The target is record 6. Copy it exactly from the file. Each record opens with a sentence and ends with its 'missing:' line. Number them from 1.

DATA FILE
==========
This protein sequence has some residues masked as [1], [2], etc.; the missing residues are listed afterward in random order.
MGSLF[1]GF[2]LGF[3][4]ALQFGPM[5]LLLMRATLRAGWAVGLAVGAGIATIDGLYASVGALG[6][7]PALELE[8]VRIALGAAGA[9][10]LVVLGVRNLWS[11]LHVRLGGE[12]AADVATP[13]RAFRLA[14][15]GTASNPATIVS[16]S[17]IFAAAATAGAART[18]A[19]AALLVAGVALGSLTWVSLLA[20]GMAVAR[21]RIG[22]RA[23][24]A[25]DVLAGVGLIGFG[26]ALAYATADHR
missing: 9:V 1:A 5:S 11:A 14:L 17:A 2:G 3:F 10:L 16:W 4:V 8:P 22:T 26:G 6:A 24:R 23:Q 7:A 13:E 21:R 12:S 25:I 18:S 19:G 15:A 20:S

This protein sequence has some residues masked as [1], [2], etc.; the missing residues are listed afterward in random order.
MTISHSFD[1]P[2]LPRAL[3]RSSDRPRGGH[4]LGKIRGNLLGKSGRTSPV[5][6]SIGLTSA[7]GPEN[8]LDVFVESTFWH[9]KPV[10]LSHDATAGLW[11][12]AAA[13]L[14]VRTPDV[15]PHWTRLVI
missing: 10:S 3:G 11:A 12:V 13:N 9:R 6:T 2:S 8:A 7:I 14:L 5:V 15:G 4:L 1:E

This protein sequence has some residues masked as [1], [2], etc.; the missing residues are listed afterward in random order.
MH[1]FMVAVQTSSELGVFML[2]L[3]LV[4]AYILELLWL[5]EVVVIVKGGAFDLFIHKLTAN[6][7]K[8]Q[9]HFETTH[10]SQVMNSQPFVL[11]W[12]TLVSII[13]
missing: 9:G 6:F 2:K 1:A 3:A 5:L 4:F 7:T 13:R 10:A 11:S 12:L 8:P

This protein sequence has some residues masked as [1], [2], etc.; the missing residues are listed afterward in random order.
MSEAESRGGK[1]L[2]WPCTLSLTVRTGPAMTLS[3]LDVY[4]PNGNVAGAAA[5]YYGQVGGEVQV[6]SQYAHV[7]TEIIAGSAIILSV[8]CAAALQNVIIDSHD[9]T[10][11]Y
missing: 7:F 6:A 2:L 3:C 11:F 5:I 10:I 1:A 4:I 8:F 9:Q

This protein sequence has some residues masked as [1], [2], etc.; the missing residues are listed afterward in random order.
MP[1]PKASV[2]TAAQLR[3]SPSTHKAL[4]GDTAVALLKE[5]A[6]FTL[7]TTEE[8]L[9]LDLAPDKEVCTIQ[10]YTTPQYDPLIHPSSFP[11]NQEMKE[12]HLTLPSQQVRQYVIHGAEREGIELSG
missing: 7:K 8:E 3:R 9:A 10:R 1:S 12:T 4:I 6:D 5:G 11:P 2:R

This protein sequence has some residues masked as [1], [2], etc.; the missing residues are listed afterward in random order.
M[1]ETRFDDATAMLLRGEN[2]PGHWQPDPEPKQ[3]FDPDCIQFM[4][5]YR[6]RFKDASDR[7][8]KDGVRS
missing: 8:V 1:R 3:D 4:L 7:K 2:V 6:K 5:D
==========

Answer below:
This protein sequence has some residues masked as [1], [2], etc.; the missing residues are listed afterward in random order.
M[1]ETRFDDATAMLLRGEN[2]PGHWQPDPEPKQ[3]FDPDCIQFM[4][5]YR[6]RFKDASDR[7][8]KDGVRS
missing: 8:V 1:R 3:D 4:L 7:K 2:V 6:K 5:D